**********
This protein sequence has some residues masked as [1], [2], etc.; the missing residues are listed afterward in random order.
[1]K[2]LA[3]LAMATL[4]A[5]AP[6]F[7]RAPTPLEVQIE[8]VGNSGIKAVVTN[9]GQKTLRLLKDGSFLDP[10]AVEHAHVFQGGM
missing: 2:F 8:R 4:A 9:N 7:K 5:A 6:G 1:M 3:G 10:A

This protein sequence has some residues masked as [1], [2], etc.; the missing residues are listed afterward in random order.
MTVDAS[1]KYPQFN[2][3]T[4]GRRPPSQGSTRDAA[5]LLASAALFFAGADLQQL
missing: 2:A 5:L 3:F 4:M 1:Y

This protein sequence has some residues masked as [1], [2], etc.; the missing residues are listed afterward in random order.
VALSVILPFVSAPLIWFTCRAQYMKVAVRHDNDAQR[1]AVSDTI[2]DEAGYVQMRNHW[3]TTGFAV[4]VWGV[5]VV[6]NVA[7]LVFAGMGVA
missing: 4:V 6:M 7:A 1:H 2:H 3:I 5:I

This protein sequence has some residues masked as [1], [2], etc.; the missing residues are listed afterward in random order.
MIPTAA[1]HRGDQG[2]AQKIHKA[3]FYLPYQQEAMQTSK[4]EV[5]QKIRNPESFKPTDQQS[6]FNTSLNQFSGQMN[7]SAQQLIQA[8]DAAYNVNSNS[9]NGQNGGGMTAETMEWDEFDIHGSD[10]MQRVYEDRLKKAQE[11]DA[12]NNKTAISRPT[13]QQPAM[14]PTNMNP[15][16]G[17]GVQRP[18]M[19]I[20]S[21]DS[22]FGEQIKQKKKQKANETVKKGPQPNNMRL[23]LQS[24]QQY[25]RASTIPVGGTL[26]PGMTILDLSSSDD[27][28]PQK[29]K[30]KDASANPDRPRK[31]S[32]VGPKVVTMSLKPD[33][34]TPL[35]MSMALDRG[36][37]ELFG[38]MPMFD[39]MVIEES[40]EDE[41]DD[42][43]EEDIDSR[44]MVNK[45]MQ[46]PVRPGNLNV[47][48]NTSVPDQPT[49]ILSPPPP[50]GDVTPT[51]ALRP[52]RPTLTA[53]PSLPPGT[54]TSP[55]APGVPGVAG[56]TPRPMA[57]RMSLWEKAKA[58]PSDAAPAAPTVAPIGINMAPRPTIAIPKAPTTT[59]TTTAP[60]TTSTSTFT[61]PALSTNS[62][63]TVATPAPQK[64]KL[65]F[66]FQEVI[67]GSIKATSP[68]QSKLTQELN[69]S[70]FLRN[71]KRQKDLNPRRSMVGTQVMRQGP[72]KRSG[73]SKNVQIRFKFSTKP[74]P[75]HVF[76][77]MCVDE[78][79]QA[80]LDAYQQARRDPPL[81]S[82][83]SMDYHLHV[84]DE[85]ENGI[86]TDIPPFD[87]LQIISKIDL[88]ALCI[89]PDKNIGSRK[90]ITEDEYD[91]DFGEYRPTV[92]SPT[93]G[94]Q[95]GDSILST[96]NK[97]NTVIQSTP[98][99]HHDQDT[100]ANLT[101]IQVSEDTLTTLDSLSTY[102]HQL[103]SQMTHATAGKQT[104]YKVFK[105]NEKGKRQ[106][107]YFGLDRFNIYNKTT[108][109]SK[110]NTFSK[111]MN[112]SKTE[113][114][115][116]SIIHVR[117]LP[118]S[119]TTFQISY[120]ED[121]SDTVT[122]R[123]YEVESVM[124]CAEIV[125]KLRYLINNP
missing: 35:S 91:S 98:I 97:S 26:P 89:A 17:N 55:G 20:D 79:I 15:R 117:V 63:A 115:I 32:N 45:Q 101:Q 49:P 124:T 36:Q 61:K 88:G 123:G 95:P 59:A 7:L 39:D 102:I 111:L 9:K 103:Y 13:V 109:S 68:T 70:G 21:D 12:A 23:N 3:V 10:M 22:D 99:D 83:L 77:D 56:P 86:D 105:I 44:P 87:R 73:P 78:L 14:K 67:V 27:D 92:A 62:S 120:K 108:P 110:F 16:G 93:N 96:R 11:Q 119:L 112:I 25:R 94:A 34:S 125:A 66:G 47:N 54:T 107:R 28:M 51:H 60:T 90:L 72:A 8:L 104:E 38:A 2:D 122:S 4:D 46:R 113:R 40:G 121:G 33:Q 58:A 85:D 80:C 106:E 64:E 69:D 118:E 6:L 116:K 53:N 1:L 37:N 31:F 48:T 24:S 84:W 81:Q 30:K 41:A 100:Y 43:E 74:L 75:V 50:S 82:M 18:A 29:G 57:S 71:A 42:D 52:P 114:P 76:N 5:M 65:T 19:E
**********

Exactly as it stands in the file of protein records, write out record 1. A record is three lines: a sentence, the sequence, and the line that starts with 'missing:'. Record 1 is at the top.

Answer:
This protein sequence has some residues masked as [1], [2], etc.; the missing residues are listed afterward in random order.
[1]K[2]LA[3]LAMATL[4]A[5]AP[6]F[7]RAPTPLEVQIE[8]VGNSGIKAVVTN[9]GQKTLRLLKDGSFLDP[10]AVEHAHVFQGGM
missing: 2:F 8:R 4:A 9:N 7:K 5:A 6:G 1:M 3:G 10:A